It's not just the mac pro that concerns me. It's the lack of updates on some of their "pro apps", slipping OpenGL performance in recent versions of OSX, and half hearted OpenCL support. The combination is more troubling to me than any one of those things taken on its own. [...]



     


    Actually, I think it is a broader lapse, beyond just "pro apps" -- extending to OS X in general, and also the consumer software suites (iWork and the other iApps). The general focus of the company has been elsewhere -- as a shareholder I can't complain, but as a user I'm not altogether happy.

  • Reply 367 of 529
    wizard69wizard69 Posts: 13,377member
    I don't know (obviously!), but I think you may be underestimating the role of OS X in the development arc of Apple's entire product line. Thus, Apple itself may have an internal reason to maintain a high-end Mac Pro, to keep OS X healthy.
    Building computers for internal use is a bit foolish for a company like Apple. They can easily sell the same hardware to the public. It isn't like they are an Internet company with massive servers spread across the country that need to be specialized. Oh yes I know about their data centers but from what we know there is hardly an Apple computer to be found servicing that workload.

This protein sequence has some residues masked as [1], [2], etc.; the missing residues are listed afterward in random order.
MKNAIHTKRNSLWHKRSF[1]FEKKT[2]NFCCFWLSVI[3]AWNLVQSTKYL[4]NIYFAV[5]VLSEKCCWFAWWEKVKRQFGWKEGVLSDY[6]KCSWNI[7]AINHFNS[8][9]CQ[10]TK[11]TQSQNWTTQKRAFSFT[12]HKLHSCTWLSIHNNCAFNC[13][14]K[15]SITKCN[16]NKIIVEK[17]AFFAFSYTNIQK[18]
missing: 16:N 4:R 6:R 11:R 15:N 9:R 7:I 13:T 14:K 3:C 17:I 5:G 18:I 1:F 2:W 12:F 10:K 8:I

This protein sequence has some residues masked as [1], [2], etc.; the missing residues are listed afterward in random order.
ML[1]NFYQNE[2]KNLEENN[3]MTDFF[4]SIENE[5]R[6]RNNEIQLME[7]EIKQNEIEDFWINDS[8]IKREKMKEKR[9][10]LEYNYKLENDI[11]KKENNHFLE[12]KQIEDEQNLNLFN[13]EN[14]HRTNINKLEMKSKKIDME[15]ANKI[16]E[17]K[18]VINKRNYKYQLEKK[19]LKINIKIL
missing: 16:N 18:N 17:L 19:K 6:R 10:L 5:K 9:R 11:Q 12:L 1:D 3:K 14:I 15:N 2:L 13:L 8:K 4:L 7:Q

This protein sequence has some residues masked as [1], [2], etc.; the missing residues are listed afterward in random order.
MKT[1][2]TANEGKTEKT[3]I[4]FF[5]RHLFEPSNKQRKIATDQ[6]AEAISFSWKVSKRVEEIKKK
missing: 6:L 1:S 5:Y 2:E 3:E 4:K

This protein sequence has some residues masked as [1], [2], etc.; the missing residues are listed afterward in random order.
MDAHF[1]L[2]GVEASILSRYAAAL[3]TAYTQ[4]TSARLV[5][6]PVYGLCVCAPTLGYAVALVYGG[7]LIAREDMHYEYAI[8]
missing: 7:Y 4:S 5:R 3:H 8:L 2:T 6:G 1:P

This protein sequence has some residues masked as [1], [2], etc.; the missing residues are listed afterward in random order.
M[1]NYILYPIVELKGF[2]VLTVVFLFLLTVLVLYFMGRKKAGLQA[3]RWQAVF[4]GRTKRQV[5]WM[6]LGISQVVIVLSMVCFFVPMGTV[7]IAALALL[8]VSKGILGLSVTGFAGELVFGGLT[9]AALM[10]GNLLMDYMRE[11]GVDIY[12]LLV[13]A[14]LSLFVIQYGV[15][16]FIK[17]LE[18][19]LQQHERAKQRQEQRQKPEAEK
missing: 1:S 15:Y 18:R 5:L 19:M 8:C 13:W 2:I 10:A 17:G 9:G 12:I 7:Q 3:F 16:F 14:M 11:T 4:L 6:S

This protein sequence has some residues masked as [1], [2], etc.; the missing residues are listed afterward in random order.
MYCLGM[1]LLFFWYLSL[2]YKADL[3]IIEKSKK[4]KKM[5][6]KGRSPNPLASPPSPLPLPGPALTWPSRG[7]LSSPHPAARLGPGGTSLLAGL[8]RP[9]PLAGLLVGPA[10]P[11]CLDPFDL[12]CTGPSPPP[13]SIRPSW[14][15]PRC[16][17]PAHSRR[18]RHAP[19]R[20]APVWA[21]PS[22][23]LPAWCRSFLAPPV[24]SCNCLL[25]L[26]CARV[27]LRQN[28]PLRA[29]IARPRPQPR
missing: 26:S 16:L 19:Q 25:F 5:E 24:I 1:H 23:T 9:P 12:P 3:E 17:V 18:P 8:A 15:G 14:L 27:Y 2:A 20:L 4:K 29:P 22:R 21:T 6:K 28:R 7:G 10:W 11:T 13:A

This is one of DED's main assertions and it is likely to be valid, despite what wizard69 thinks of him.
    The idea is whacked. Beyond that DED gets the dwindling respect he gets due to his constant posting of article that paper to be written by a 12 year old. Really I can't even fathom how people read his article from beginning to end.
    It's even possible to explain the lapse in updating the current Mac Pro from that point of view -- if Apple doesn't have an internal, developmental reason to update it (because of the upcoming redesign, or because the problems with Sandy Bridge rendered it useless for those internal purposes, or whatever), then Apple doesn't update it -- "our Pro customers" be damned.